Plastic Pollution

Photo: Manan Vastsyayana Photo: Manan Vastsyayana

Unprecedented Plastic Pollution
When The Mermaids Cry: The Great Plastic Tide

By Claire Le Guern Lytle

The world population is living, working, vacationing, increasingly conglomerating along the coasts, and standing on the front row of the greatest, most unprecedented, plastic waste tide ever faced.

Washed out on our coasts in obvious and clearly visible form, the plastic debris spectacle blatantly unveiling on our beaches is only the prelude of the greater story that unfolded further away in the the world's oceans, yet mostly originating from where we stand: the land.

In 2008, our global plastic consumption worldwide has been estimated at 260 million tons. Plastic is versatile, lightweight, flexible, moisture resistant, strong, and relatively inexpensive. Those are the attractive qualities that lead us, around the world, to such a voracious appetite and over-consumption of plastic goods. However, durable and very slow to degrade, plastic materials that are used in the production of so many products all, ultimately, become waste with staying power. Our tremendous attraction to plastic, coupled with an undeniable behavioral propensity of increasingly over-consuming, discarding, littering and thus polluting, has become a combination of lethal nature. Read More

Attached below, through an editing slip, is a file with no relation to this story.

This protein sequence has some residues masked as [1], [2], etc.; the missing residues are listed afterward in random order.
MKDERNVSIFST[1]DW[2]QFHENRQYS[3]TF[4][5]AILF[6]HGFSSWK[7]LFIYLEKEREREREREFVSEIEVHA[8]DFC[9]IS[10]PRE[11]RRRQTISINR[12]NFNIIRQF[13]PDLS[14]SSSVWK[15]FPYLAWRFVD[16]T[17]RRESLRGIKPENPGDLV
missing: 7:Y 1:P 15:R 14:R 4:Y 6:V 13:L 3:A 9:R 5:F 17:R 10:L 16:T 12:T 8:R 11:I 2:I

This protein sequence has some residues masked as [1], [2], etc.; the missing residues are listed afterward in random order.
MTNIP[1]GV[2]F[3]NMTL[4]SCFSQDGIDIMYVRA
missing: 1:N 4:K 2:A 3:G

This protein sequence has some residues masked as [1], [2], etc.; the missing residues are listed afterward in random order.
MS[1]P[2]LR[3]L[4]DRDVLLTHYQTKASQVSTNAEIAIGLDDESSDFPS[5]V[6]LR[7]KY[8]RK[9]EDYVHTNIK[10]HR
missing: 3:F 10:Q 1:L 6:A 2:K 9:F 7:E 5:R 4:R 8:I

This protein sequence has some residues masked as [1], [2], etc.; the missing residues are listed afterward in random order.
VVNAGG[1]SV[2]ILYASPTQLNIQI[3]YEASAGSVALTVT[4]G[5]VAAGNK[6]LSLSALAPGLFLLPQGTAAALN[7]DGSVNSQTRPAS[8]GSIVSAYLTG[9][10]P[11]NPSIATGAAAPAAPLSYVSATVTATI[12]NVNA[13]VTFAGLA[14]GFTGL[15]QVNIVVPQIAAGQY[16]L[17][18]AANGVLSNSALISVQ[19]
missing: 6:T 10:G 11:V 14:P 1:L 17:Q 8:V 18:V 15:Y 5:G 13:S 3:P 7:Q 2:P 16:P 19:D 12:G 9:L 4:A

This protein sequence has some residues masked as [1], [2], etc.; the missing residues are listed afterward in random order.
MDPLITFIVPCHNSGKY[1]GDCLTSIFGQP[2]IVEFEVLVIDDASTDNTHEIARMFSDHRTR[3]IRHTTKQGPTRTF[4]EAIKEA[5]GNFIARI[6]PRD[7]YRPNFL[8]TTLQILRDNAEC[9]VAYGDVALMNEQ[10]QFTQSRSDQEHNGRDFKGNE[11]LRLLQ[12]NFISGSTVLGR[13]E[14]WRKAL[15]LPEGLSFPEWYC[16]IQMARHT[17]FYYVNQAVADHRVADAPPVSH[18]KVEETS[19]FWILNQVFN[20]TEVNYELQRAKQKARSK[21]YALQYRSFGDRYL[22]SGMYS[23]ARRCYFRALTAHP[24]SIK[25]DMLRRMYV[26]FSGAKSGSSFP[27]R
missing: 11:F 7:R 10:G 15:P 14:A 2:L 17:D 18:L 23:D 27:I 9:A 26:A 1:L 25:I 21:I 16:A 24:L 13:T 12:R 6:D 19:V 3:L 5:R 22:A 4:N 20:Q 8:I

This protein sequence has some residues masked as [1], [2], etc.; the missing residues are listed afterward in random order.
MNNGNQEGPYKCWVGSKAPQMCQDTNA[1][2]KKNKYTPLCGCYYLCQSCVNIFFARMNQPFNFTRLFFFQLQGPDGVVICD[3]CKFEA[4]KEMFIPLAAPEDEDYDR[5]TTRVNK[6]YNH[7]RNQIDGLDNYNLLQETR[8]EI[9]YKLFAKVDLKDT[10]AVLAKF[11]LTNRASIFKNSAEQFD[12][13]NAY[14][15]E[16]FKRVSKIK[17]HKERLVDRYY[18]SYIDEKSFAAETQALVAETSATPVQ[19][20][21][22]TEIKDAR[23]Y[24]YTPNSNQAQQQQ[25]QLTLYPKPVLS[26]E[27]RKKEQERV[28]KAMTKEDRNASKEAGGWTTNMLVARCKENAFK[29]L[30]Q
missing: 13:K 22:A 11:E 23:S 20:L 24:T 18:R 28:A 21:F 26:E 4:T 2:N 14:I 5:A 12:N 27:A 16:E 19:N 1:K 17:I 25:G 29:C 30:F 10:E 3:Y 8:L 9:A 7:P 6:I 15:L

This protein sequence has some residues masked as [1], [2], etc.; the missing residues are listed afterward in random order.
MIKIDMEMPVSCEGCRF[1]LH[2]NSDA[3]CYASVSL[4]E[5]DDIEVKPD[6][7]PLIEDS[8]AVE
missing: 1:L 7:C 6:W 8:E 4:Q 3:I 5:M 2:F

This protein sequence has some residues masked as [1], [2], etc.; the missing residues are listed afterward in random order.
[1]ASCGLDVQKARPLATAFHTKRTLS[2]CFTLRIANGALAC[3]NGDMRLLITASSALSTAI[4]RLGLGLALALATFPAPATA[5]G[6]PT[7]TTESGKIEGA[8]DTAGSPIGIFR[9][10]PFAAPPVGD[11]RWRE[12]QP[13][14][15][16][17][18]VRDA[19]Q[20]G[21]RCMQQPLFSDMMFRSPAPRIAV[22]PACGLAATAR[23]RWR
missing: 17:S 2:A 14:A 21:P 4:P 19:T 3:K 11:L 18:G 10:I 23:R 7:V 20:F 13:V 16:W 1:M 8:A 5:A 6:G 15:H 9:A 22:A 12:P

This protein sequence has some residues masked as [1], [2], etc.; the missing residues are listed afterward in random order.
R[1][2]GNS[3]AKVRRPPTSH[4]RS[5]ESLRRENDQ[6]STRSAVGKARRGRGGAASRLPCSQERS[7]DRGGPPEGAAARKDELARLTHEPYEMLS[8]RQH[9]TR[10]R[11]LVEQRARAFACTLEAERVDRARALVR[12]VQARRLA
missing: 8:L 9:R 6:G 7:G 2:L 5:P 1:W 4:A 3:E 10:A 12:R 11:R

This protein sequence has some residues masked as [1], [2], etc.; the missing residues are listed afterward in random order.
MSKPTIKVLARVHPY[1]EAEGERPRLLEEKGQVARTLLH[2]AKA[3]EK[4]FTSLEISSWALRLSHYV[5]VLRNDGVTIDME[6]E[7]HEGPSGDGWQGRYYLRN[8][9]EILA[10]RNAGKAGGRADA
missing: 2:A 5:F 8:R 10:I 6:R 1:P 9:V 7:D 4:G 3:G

Oil Pollution

Treasure Island, Florida

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Oil spills on the worlds beaches and in the worlds oceans

By Linda Pilkey-Jarvis

Beaches and river shorelines all over the world are at risk from oil spills. Spills are most likely to occur while oil is transported or transferred between oil tankers, barges, pipelines, refineries, and distribution or storage facilities. Spills may also occur during natural disasters (such as hurricanes), or through deliberate acts by countries at war, sunken ships, vandals, or illegal dumpers. Read More


Trash Pollution

Ocean Pollution... and Ocean Polluters

By Bekah Barlow